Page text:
- Nov 30, 2015
It depends on just who you ask.
So we're going to be able to buy the
These two phones are important to the companies selling them, the people who will be buying them, and to the Android ecosystem as a whole. And more often than not, these three different groups of things don't have the same goals or needs. And that's important when talking about what it means to launch with an older version of Android.
For the Android Platform
We'll start with the Android ecosystem here because it's the easiest to talk about. It matters.
Android, like every other computing platform, exists and prospers because of the companies and people building applications that run on the platform. When developers stop spending time and resources to make third-party apps, even the best platform can die off. We've seen this happen with
Developers want as many people as possible using their app.
Compare this to
For the users
For you and me, a new phone launching with Nougat doesn't matter much at all. And it won't for a while.
This isn't universal. Regular readers of Android Central may be enthusiasts who feel that they need to have the latest version of Android for one reason or another.
Features built into Android are a little different, but once a manufacturer makes its changes to Android many, if not most, of them aren't visible or recognizable. And some have been there for a while because manufacturers have added them already. If you buy a Note 8 or a V30 today, you just won't miss much from Oreo until the
This situation is getting better than it used to, and in a few years, it might be more important for a phone to launch with the latest version when it comes to the user experience. But right now, it's not.
For the manufacturers
It matters and it doesn't matter. For the companies making Android phones, a new version means a lot of new work. And it's more than just spending time and money to update their software for Android Oreo.
Companies making these phones have to make a phone everyone loves and that's hard.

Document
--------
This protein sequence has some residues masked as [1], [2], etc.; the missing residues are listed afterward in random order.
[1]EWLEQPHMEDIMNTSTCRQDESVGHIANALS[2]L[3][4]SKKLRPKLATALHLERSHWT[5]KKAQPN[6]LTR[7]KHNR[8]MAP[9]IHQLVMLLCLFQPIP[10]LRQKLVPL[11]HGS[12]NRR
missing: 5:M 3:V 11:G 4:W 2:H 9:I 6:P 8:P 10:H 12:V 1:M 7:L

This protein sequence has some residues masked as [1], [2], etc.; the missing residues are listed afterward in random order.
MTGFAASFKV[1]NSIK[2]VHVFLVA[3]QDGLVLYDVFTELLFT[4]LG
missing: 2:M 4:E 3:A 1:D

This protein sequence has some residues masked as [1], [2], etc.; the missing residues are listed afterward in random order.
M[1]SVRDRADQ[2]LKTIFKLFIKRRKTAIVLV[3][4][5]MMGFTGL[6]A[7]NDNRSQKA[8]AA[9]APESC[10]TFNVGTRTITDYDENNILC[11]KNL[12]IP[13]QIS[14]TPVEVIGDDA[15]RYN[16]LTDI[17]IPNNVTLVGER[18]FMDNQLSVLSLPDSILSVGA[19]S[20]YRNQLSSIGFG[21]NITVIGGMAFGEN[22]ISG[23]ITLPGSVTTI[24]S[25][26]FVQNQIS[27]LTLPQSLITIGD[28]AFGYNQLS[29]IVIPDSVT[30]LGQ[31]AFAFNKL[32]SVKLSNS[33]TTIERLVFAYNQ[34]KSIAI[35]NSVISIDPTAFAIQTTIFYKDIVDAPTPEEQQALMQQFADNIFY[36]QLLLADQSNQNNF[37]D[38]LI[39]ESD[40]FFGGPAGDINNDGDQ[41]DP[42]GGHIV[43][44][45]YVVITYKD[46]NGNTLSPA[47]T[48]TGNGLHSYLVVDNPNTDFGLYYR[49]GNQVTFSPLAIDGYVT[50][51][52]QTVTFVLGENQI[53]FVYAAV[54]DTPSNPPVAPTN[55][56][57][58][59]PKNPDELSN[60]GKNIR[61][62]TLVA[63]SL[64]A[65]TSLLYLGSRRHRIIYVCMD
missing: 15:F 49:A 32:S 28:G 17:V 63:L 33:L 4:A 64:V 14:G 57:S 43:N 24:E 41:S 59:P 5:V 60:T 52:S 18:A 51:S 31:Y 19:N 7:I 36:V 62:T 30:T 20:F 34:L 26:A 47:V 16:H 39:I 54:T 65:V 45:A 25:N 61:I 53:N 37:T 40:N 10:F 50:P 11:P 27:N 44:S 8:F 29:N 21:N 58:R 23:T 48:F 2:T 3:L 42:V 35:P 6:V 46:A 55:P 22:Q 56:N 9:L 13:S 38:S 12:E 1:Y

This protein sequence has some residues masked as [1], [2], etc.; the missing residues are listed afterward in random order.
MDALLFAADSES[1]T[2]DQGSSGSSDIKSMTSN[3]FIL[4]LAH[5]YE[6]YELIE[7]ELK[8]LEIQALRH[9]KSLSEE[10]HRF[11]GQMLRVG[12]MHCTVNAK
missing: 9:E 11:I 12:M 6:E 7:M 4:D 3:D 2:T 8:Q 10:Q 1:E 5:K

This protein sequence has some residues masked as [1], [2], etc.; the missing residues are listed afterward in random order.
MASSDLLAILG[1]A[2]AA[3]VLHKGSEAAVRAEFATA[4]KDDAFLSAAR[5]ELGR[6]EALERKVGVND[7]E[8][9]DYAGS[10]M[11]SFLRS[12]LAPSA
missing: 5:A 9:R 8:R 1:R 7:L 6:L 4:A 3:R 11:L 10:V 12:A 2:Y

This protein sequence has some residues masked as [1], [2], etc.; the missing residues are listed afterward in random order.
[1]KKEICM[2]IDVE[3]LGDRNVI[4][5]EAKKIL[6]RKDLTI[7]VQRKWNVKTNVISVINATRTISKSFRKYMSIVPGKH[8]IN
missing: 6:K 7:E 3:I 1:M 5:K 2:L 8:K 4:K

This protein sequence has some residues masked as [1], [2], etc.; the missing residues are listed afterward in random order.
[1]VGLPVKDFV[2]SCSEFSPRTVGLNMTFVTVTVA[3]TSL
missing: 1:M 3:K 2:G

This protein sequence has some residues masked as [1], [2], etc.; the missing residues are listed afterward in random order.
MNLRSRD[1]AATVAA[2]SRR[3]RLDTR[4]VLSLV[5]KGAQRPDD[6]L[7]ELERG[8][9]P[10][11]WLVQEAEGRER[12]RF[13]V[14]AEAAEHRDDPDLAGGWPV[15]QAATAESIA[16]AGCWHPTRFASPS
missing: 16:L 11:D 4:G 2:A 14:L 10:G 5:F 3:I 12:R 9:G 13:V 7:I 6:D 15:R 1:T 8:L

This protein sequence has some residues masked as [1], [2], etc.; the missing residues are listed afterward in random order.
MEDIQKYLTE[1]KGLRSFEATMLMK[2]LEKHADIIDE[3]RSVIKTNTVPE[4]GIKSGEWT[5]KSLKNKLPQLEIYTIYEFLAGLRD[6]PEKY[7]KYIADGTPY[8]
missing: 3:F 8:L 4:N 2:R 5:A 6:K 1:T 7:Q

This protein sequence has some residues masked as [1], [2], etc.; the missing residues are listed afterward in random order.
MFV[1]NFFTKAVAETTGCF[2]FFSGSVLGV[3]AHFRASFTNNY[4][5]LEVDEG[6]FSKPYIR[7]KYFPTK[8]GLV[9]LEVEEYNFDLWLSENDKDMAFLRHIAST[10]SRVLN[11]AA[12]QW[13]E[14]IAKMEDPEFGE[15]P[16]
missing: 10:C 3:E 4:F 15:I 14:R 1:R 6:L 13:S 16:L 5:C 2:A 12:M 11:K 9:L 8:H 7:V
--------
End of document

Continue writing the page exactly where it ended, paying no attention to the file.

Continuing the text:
The marketing department might not feel the same way, though. There's one big issue that is hard to work around when the Note 8 or V30 launches with
Users who paid the extra money to buy the premium model aren't going to be happy if they are seeing other phones getting an update before they are. Users who bought the high-selling consumer model can feel like they have been waiting longer and should be first. Samsung and LG want both camps to be happy with the brand and purchase from them the next time, so this can get dicey. Most folks buying phones aren't going to be concerned, but the most vocal folks are and balancing resources to satisfy everyone becomes part of the update process. Because of the release cycle for the Note and V series, this becomes a thing every year.
But does it really matter?
You and I shouldn't be concerned with the trials and troubles billion-dollar companies go through to make phones. All we should care about is feeling like we got our money's worth when we buy them.
Worry about what you like and not a company's bottom line.
People buying the V30 or Note 8 will be able to take advantage of all the features built into either and will have their choice of a million plus apps to install from Google Play. By the time we need to have a newer version of Android to use the apps we really want, it will be there. And in the meantime, most of what's new isn't going to be missed by anyone buying.
And for those that will miss it,